By the time he was around 9 years old Don had already been through several serious illnesses and one surgical operation, all of which he recovered from well, and he told me that that was part of what had enabled him to face the next, upcoming surgery with optimism.

The doctors had found the scar tissue on one of his vital organs that was the result of the in-utero wound he had suffered and had realized that this scar tissue was at the root of all his difficulties.

So even though the upcoming surgery was going to be major, Don was able to face it with the knowledge that he had already successfully recovered from many previous trials.

But even more than all that, he told me, what really got him through was the movie First Blood, starring Sylvester Stallone. His family had a copy of the movie which he watched over and over and over again during the weeks leading up to his surgery.

There is a scene in that movie when Rambo has been wounded and has to stitch up his own flesh without the benefit of anesthetic. It was this scene in particular that totally fascinated Don, and he would rewind the tape and watch it over and over again.

He adopted the “No Pain, No Gain”, attitude of Rambo as his own personal slogan; and he said that he got so pumped up watching Sylvester stitch up his own wounded flesh that when it came time for his own surgery he would have liked to watch it happen!

He was eager to have his old scar tissue removed and confident that, just like his hero, he would emerge from the ordeal better than ever, and mentally and emotionally stronger than before.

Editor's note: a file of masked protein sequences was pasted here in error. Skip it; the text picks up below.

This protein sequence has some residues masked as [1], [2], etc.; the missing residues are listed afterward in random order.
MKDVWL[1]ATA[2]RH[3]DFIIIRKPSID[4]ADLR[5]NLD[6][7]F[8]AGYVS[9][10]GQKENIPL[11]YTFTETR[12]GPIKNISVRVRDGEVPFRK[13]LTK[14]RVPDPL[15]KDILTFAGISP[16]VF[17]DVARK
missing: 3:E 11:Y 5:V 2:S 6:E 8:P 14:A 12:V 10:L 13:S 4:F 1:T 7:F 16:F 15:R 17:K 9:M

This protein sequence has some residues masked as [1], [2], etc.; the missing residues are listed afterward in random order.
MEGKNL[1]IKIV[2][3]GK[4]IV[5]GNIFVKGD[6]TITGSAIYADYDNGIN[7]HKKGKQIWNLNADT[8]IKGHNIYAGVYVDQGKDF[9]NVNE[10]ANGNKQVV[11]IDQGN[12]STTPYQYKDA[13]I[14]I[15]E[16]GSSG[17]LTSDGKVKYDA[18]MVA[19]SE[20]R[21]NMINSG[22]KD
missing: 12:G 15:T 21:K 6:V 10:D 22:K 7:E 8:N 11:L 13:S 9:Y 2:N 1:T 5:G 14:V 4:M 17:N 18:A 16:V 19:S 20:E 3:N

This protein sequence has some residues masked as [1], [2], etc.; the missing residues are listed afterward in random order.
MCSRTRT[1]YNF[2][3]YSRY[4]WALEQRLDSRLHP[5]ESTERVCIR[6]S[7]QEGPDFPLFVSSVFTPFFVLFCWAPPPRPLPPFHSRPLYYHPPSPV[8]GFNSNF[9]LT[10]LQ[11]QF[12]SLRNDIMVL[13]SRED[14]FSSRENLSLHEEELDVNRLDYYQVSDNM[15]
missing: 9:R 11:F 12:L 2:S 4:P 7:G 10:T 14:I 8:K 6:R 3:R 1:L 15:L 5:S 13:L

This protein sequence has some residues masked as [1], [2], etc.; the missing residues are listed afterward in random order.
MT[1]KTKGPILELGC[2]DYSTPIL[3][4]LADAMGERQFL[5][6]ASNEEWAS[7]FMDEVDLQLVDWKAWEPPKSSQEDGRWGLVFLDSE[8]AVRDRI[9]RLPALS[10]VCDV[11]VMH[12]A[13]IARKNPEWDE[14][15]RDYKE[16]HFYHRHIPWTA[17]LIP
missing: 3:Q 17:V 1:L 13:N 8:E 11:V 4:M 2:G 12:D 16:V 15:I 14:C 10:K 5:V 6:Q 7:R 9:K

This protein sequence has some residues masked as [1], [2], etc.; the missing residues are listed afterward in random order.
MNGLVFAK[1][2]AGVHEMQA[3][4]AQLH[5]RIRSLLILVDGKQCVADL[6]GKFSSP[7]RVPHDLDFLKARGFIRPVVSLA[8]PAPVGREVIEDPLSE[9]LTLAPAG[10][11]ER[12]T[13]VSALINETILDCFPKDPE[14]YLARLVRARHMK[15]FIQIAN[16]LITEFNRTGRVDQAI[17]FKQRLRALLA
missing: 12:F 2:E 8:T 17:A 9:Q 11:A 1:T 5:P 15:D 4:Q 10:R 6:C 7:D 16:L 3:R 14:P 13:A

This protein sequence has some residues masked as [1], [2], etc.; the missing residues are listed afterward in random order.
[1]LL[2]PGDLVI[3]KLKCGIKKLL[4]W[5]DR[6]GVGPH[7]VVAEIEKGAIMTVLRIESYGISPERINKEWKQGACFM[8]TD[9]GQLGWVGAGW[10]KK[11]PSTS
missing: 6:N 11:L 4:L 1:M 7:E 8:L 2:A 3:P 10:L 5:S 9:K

And he did!

So what was going on? How did watching a gruesome scene from an action movie prepare him so well for surgery?

Well, the images and experiences we take in from movies are interpreted by our physiology as equally real as anything else. Watching this flick, and that one scene in particular, pumped up Don’s sympathetic nervous system. He would watch and get that activation, and then, in his psyche, the ramping up of sympathetic energy became coupled with a successful surgical outcome. Essentially he was priming the pump, so to speak, for his own upcoming experience.

So when the time came to actually undergo surgery, and the inevitable sympathetic activation got going in his system, that association was there as a tremendous positive resource for him, along with the experience of all the other health related trials he had successfully endured. Instead of feeling terrified and trapped, as is so common with kids who have to undergo surgery, he felt excited and confident.


Hearing this story I was profoundly struck by our creative abilities and resilience as human beings.

One last important thing to mention is that his parents were there right up to the time of the surgery and right after. Also, he had secure attachment and close family bonds all his life. They had fights and struggles as all families do, but he also always witnessed these disagreements resolving – another powerful resource for his young system that let him know that even though there was strain and difficulty in life, there could also be resolution and peace.

Because of his solid foundation and instinctive, creative resourcing, he is the happy and healthy guy that I know and love today.

Thanks Rambo!